The endoplasmic reticulum has a central role in biosynthesis of a variety of proteins and lipids.
Mitochondria generate ATP, synthesize and process numerous metabolites, and are key regulators of cell
death. The architectures of endoplasmic reticulum and mitochondria change continually via the process of
membrane fusion, fission, elongation, degradation, and renewal. These structural changes correlate with
important changes in organellar function. Both organelles are capable of moving along the cytoskeleton, thus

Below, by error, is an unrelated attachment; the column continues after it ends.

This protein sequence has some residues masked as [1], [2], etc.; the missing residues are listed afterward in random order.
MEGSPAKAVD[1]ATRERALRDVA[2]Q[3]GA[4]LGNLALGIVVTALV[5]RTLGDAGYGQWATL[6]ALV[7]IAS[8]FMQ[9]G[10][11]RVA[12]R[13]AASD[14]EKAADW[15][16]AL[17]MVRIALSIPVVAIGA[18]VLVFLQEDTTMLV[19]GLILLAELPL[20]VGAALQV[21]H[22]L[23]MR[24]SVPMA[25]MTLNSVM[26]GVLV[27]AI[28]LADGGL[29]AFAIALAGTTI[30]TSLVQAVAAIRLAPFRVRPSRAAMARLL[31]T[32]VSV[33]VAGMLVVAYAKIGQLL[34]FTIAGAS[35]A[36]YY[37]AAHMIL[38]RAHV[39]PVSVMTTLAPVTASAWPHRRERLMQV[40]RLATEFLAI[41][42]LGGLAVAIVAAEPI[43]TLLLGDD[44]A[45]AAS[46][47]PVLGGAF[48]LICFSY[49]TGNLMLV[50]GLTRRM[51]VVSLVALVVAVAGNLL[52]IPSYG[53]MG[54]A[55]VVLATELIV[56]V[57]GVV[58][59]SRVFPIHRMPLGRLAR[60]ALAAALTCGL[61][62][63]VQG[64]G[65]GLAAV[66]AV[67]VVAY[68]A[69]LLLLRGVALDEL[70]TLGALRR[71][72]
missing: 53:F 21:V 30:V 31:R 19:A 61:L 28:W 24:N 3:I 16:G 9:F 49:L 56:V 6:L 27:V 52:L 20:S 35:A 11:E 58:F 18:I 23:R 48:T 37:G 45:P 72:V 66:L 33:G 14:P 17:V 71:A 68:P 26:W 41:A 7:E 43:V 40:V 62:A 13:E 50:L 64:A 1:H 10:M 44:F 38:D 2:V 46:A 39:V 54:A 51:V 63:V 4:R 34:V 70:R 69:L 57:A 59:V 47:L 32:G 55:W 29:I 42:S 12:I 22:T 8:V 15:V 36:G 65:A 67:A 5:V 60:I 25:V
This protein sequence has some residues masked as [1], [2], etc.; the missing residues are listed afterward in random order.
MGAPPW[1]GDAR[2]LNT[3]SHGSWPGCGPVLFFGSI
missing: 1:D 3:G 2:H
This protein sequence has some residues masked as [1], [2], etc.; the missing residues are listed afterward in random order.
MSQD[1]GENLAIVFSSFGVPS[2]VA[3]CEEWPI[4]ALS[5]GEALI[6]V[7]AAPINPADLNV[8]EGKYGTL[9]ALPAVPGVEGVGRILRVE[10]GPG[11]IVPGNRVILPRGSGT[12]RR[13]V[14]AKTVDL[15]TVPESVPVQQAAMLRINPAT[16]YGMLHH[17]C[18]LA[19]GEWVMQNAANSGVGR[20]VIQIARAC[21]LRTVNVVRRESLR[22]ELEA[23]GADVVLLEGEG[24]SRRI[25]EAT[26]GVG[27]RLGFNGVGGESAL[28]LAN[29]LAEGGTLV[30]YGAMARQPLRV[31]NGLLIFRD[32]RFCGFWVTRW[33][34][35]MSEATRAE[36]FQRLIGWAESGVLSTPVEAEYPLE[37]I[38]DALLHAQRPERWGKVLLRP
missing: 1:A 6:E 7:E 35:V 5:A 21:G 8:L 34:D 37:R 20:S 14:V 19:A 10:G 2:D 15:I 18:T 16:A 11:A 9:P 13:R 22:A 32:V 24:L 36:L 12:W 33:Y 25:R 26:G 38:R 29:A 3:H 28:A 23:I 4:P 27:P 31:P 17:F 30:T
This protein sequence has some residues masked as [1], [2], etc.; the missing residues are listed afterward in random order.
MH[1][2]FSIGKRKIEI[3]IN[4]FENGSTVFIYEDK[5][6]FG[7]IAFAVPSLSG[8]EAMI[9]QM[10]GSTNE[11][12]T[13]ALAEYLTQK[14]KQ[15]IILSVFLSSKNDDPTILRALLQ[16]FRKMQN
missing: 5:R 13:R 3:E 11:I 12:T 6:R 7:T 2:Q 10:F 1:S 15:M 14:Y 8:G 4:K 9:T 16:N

changing their cellular distribution. Numerous studies have demonstrated coordination and communication
between mitochondria and endoplasmic reticulum. A focal point for these interactions is a zone of close contact
between them known as the mitochondrial–associated endoplasmic reticulum membrane (MAM), which serves
as a signaling juncture that facilitates calcium and lipid transfer between organelles. Here we review the
emerging data on how communication between endoplasmic reticulum and mitochondria can modulate
organelle function and determine cellular fate.